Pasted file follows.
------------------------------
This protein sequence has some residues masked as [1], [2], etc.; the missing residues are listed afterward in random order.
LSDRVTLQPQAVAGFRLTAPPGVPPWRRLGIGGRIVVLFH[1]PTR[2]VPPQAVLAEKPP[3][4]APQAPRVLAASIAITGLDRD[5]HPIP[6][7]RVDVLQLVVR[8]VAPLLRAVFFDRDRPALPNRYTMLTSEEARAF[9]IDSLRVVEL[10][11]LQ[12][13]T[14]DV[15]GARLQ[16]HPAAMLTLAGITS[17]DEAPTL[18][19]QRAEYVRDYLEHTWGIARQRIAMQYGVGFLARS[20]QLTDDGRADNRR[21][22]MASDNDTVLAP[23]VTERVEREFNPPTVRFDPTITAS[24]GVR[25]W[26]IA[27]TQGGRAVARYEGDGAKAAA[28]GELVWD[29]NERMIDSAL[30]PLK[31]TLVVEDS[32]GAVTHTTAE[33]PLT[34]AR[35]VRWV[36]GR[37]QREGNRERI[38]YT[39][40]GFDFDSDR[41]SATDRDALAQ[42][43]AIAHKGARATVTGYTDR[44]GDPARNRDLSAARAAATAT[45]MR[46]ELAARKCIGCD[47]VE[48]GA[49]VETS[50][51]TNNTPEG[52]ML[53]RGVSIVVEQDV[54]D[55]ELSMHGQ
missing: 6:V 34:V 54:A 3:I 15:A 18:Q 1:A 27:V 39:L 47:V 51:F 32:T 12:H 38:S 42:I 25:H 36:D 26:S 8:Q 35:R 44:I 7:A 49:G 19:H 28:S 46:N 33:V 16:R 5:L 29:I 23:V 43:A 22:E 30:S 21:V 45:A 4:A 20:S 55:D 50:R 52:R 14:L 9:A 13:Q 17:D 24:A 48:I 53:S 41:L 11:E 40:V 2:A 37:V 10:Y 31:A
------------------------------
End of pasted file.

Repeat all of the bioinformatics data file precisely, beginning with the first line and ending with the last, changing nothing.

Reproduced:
This protein sequence has some residues masked as [1], [2], etc.; the missing residues are listed afterward in random order.
LSDRVTLQPQAVAGFRLTAPPGVPPWRRLGIGGRIVVLFH[1]PTR[2]VPPQAVLAEKPP[3][4]APQAPRVLAASIAITGLDRD[5]HPIP[6][7]RVDVLQLVVR[8]VAPLLRAVFFDRDRPALPNRYTMLTSEEARAF[9]IDSLRVVEL[10][11]LQ[12][13]T[14]DV[15]GARLQ[16]HPAAMLTLAGITS[17]DEAPTL[18][19]QRAEYVRDYLEHTWGIARQRIAMQYGVGFLARS[20]QLTDDGRADNRR[21][22]MASDNDTVLAP[23]VTERVEREFNPPTVRFDPTITAS[24]GVR[25]W[26]IA[27]TQGGRAVARYEGDGAKAAA[28]GELVWD[29]NERMIDSAL[30]PLK[31]TLVVEDS[32]GAVTHTTAE[33]PLT[34]AR[35]VRWV[36]GR[37]QREGNRERI[38]YT[39][40]GFDFDSDR[41]SATDRDALAQ[42][43]AIAHKGARATVTGYTDR[44]GDPARNRDLSAARAAATAT[45]MR[46]ELAARKCIGCD[47]VE[48]GA[49]VETS[50][51]TNNTPEG[52]ML[53]RGVSIVVEQDV[54]D[55]ELSMHGQ
missing: 6:V 34:V 54:A 3:I 15:A 18:Q 1:A 27:V 39:L 47:V 51:F 32:T 12:H 38:S 42:I 25:H 36:D 26:S 8:Q 35:R 44:I 7:A 49:G 19:H 28:S 46:N 33:V 16:R 5:L 29:I 23:V 43:A 22:E 30:S 21:V 45:A 4:A 20:S 55:D 50:R 52:R 14:L 9:A 13:Q 17:D 24:A 48:I 53:S 41:L 11:E 40:V 2:A 37:V 10:Y 31:A